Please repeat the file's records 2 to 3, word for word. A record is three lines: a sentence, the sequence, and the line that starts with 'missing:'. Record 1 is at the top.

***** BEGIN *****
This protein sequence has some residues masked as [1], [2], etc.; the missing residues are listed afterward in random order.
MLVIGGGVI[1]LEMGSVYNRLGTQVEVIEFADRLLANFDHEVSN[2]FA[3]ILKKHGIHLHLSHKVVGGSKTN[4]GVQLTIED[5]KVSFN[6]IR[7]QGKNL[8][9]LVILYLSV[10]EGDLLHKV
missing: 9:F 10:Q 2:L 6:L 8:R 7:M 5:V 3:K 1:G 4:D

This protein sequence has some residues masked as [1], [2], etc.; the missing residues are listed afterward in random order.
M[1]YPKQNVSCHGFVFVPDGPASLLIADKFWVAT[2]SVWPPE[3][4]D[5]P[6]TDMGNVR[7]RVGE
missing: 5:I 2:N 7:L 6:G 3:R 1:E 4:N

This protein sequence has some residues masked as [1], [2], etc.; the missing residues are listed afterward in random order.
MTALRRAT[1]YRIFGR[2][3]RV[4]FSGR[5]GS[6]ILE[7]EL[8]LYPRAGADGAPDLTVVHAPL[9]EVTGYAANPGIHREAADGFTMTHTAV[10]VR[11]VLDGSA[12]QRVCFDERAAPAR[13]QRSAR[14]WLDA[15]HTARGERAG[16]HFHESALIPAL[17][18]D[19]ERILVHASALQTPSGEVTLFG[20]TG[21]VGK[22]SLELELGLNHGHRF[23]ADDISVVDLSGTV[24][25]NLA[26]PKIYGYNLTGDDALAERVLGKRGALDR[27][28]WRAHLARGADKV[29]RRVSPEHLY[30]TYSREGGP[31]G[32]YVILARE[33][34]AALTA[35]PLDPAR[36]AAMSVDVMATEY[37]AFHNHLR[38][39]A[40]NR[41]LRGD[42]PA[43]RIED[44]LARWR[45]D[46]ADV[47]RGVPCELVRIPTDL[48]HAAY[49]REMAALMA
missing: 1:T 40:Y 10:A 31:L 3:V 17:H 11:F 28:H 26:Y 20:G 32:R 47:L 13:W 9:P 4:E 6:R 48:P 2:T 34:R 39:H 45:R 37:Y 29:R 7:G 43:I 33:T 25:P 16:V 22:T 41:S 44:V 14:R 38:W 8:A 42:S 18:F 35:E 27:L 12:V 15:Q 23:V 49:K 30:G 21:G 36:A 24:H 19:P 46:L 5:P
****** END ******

This protein sequence has some residues masked as [1], [2], etc.; the missing residues are listed afterward in random order.
M[1]YPKQNVSCHGFVFVPDGPASLLIADKFWVAT[2]SVWPPE[3][4]D[5]P[6]TDMGNVR[7]RVGE
missing: 5:I 2:N 7:L 6:G 3:R 1:E 4:N

This protein sequence has some residues masked as [1], [2], etc.; the missing residues are listed afterward in random order.
MTALRRAT[1]YRIFGR[2][3]RV[4]FSGR[5]GS[6]ILE[7]EL[8]LYPRAGADGAPDLTVVHAPL[9]EVTGYAANPGIHREAADGFTMTHTAV[10]VR[11]VLDGSA[12]QRVCFDERAAPAR[13]QRSAR[14]WLDA[15]HTARGERAG[16]HFHESALIPAL[17][18]D[19]ERILVHASALQTPSGEVTLFG[20]TG[21]VGK[22]SLELELGLNHGHRF[23]ADDISVVDLSGTV[24][25]NLA[26]PKIYGYNLTGDDALAERVLGKRGALDR[27][28]WRAHLARGADKV[29]RRVSPEHLY[30]TYSREGGP[31]G[32]YVILARE[33][34]AALTA[35]PLDPAR[36]AAMSVDVMATEY[37]AFHNHLR[38][39]A[40]NR[41]LRGD[42]PA[43]RIED[44]LARWR[45]D[46]ADV[47]RGVPCELVRIPTDL[48]HAAY[49]REMAALMA
missing: 1:T 40:Y 10:A 31:L 3:V 17:H 11:F 28:H 26:Y 20:G 32:R 47:L 13:W 9:P 4:E 6:R 48:P 2:T 34:R 39:H 45:R 37:Y 29:R 7:G 43:I 33:T 25:P 16:V 22:T 41:S 44:V 14:R 38:W 8:A 42:S 18:F 35:E 27:L 12:V 15:Q 23:V 49:K 30:G 21:G 36:A 24:H 19:P 46:L 5:P